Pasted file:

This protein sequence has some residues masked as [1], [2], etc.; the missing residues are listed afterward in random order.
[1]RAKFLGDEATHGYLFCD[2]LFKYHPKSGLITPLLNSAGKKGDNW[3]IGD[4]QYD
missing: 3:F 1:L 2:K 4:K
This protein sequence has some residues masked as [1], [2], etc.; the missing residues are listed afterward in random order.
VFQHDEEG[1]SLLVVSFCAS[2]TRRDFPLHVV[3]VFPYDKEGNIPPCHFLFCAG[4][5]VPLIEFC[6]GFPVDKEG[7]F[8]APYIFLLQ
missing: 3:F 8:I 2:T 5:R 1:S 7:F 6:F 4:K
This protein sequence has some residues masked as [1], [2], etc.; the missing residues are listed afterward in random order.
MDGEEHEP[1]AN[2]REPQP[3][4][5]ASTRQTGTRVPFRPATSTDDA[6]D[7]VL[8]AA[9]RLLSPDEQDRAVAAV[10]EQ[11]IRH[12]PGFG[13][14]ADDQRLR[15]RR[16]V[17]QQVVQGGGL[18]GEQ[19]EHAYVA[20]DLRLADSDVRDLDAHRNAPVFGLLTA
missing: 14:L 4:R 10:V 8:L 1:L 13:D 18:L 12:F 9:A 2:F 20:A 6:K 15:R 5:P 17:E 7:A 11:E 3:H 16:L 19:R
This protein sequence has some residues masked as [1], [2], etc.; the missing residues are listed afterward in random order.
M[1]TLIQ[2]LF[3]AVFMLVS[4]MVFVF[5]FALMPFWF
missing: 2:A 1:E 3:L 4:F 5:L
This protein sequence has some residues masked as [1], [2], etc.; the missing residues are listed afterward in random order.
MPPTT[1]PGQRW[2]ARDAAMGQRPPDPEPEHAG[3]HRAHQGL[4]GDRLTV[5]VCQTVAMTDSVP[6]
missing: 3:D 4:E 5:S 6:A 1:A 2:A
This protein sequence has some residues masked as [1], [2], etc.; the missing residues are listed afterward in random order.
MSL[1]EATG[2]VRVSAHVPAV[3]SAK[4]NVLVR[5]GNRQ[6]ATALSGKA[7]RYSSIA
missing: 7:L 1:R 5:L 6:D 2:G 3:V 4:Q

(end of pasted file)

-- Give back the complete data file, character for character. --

This protein sequence has some residues masked as [1], [2], etc.; the missing residues are listed afterward in random order.
[1]RAKFLGDEATHGYLFCD[2]LFKYHPKSGLITPLLNSAGKKGDNW[3]IGD[4]QYD
missing: 3:F 1:L 2:K 4:K
This protein sequence has some residues masked as [1], [2], etc.; the missing residues are listed afterward in random order.
VFQHDEEG[1]SLLVVSFCAS[2]TRRDFPLHVV[3]VFPYDKEGNIPPCHFLFCAG[4][5]VPLIEFC[6]GFPVDKEG[7]F[8]APYIFLLQ
missing: 3:F 8:I 2:T 5:R 1:S 7:F 6:F 4:K
This protein sequence has some residues masked as [1], [2], etc.; the missing residues are listed afterward in random order.
MDGEEHEP[1]AN[2]REPQP[3][4][5]ASTRQTGTRVPFRPATSTDDA[6]D[7]VL[8]AA[9]RLLSPDEQDRAVAAV[10]EQ[11]IRH[12]PGFG[13][14]ADDQRLR[15]RR[16]V[17]QQVVQGGGL[18]GEQ[19]EHAYVA[20]DLRLADSDVRDLDAHRNAPVFGLLTA
missing: 14:L 4:R 10:V 8:L 1:L 13:D 18:L 12:F 9:A 2:F 20:A 6:K 15:R 5:P 17:E 7:A 11:E 3:H 16:L 19:R
This protein sequence has some residues masked as [1], [2], etc.; the missing residues are listed afterward in random order.
M[1]TLIQ[2]LF[3]AVFMLVS[4]MVFVF[5]FALMPFWF
missing: 2:A 1:E 3:L 4:F 5:L
This protein sequence has some residues masked as [1], [2], etc.; the missing residues are listed afterward in random order.
MPPTT[1]PGQRW[2]ARDAAMGQRPPDPEPEHAG[3]HRAHQGL[4]GDRLTV[5]VCQTVAMTDSVP[6]
missing: 3:D 4:E 5:S 6:A 1:A 2:A
This protein sequence has some residues masked as [1], [2], etc.; the missing residues are listed afterward in random order.
MSL[1]EATG[2]VRVSAHVPAV[3]SAK[4]NVLVR[5]GNRQ[6]ATALSGKA[7]RYSSIA
missing: 7:L 1:R 5:L 6:D 2:G 3:V 4:Q